For music's guardians of cool, the endless solos, Middle Earth concept albums and wizardly capes of Progressive Rock were an aesthetic disaster. Now the '70s genre which refused to die is to be recognised with its own award ceremony, where – raising some eyebrows – Radiohead will be honoured as one of "prog's" leading lights.
Genesis, Yes and Emerson, Lake & Palmer (ELP) will lead a line-up of "prog rock gods" who will attend the first Progressive Music Awards, to be held in the verdant surroundings of Kew Gardens, next month.
The awards, created by Prog magazine, one of the few expanding publications in a declining print music market, will celebrate the pioneers, innovators and present-day torchbearers of the once-derided scene. Gavin Esler, the Newsnight anchor, who has confessed to a deep love of the flute-powered titans Jethro Tull, will present the awards.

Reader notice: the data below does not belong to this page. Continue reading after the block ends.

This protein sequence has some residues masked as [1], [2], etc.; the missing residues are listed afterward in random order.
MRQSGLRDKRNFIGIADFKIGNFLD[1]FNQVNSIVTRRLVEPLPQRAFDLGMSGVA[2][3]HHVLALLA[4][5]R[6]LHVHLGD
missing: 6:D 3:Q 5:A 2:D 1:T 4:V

The nominees include legendary prog names such as Van Der Graaf Generator, King Crimson, Pink Floyd and Rush. But the Visionary category, recognising the "spirit of prog independence", contains a surprise nomination for Radiohead, the Oxford band formed in 1985 whose fans may recoil at their association with the likes of the Moog-soloing ELP.
But Radiohead are prog, whether they like it or not, says Jerry Ewing, Prog's editor. "When their OK Computer album came out, people said it sounded like Genesis," he said. "Radiohead have a very progressive approach. They do what the hell they want, rather than what the fans want to hear. Prog is not just a sound, it's a mindset."
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Last updated by Melodic Revolution Records Sep 8, 2012.